Where: Peet’s combines the gold and the green with their Golden Matcha Latte, as well as other matcha options such as Matcha Green Tea Javiva, Matcha Tea Fog and Matcha Green Tea Latte. Starbucks has a Matcha Green Tea Latte and Matcha Green Tea Crème Frappuccino. Colectivo offers a simple Matcha Latte. Whole Foods and Target sell matcha powders and teas, various ready-made matcha drinks and matcha chocolate.

According to the Expert: Dr. Van Horn gives matcha the same verdict as turmeric— neither has been proven to be harmful, but there is no evidence so far that they provide any of these health benefits.

Peet's Matcha Green Tea Latte. Photo by Bryana Quintana / North By Northwestern


Trend: This now relatively common drink is a yeast, sugar and black tea solution that is fermented to produce bacteria, acids and even a bit of alcohol. Many people believe kombucha has digestive, antioxidant, energy, immunity, weight-loss and anticancer powers.

Where: Whole Foods offers an array of kombucha in flavors such as Lavender, Heart Beet, Chia Raspberry, Pink Lady Apple and Ginger-Lemon. Trader Joe’s also provides a smaller offering of its own kombucha brand. Kombucha Brava serves it on tap here in Evanston at their Custer Avenue location and in various other Evanston establishments.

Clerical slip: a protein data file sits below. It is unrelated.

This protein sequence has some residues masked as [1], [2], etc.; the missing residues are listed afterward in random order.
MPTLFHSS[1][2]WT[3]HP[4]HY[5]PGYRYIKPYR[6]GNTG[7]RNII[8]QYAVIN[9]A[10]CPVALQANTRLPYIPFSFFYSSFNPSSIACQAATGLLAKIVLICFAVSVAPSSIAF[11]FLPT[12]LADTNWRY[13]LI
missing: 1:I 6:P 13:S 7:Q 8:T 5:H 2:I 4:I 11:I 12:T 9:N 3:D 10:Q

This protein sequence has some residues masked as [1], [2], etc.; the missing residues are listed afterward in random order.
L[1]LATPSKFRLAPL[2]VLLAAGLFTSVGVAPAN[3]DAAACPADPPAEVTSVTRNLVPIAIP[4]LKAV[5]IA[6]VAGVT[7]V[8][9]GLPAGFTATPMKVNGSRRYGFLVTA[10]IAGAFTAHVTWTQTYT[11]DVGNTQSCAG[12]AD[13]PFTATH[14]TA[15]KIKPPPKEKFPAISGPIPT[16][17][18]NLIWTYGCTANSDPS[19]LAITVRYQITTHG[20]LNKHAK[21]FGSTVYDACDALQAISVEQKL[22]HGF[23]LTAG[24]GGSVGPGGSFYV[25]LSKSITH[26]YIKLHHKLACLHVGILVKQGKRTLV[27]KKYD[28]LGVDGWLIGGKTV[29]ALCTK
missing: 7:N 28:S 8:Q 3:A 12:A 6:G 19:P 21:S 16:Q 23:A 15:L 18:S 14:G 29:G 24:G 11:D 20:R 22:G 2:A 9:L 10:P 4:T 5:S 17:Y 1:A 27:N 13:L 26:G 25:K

According to the Expert: Sorry to all the die-hard kombucha drinkers out there, but according to Dr. Van Horn, kombucha has not been proven to have any real health benefits.
“There’s nothing wrong with it, but it’s not going to save your life,” she says.

Dr. Van Horn also offers a few advisory notes on the bev. As stated previously, because it is fermented, kombucha contains alcohol, which she says is “one of the reasons people like [it].” The alcohol content varies among different types of kombucha, so she recommends checking  before purchasing.

Also, making it yourself is the ”biggest concern” Dr. Van Horn attributes to kombucha, as a batch made incorrectly can have some serious, detrimental effects on one’s health. So for those who do drink it, the safest bet is to is buy it from an official, regulated source.

She also advises checking for extra sugar added to popular turmeric, matcha and kombucha drinks, which adds calories and makes the drinks less of a healthy choice.